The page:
If we’re to take our cues from the markets then a Greek default is practically a guarantee at this juncture. The latest cumulative probability of default from CMA and the CDS markets is now 88% in Greece. This is also consistent with action in Greek government bonds which are now yielding a whopping 88% on a 1 year basis. I had to do a double take when I saw the Bloomberg quote.
Of course, Greece is only the appetizer in what has become an exhausting meal. The real concern across Europe is not whether or not Greece defaults, but how the EMU deals with the aftermath. If Greece is forced into some form of restructuring or default then we’re likely to see a rather violent chain of events. Credit markets will continue to seize up as concerns over liquidity sweep across Europe. This will be the equivalent of turning the austerity measures (which aren’t working and will not work) into overdrive as periphery bond yields will continue to move higher. Of course, the endgame here is Italy. If and when Italian bond yields surge, the country will be backed into a position similar to Greece. The ECB can continue their can kicking strategy by buying bonds, but that is only workable as long as the politicians allow it to go on. Ultimately, the situation is so combustible that this can kicking strategy must come to an end at some point. And that means we need a real workable solution and not these continues band-aids which provide short-term relief.
It’s hard to imagine a scenario where this doesn’t spiral into some sort of violent climax. The markets are going to force the Europeans into a very difficult decision in the coming 12 months. And that means one of two things – we fast forward towards a fiscal union or we dissolve the EMU as we know it. I don’t think we are moving in the direction of the latter. In fact, I don’t think it’s politically possible at this point. Too much has been invested in the creation of the EMU. Therefore, we are likely to move forward with a full union or fewer EMU countries (still ultimately ending in a union). I don’t know which direction we are headed, but the markets are beginning to account for a potential default and defection in Greece – a scenario I have long said makes sense in Greece, but will be avoided by the core at all costs. Because the EMU leaders are unable to create a solution in the near-term it’s likely that we are going to see significant collateral damage along the way. The markets are now forcing the EMU into its (necessary) end product.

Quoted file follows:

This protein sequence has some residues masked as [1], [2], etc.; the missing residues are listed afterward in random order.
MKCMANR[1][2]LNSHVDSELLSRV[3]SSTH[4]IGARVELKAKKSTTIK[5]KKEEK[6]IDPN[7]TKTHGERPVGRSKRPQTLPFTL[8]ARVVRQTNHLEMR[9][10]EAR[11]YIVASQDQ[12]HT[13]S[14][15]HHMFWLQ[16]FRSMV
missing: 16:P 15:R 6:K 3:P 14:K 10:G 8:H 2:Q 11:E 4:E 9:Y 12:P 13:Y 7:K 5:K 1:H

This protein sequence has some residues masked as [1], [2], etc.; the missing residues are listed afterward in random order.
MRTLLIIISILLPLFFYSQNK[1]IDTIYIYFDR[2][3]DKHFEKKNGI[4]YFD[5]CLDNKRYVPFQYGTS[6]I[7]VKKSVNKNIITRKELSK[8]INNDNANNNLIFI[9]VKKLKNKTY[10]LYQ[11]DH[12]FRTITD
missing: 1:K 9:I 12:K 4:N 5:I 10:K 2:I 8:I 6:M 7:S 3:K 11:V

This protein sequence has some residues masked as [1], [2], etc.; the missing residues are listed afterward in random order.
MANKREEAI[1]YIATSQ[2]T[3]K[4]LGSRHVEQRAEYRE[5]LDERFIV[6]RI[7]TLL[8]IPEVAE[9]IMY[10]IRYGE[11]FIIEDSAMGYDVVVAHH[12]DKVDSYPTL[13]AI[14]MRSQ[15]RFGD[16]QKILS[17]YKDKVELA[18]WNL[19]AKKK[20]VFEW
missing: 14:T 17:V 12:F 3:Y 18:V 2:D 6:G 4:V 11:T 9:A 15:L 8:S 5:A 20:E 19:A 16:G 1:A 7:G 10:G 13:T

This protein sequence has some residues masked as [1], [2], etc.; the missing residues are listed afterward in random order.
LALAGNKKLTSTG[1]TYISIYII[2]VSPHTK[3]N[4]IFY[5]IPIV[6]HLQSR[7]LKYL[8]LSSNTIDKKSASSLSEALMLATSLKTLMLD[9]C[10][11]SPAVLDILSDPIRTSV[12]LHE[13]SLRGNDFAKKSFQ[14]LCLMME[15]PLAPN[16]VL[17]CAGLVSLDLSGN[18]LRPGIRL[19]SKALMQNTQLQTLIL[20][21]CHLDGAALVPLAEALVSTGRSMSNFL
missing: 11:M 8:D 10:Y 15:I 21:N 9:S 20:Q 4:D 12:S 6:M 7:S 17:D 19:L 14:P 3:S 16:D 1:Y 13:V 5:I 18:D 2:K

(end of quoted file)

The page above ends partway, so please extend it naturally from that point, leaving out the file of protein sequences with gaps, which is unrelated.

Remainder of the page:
The moral of this story remains the same as I described back in April – European assets of almost all kinds remain excessively risky.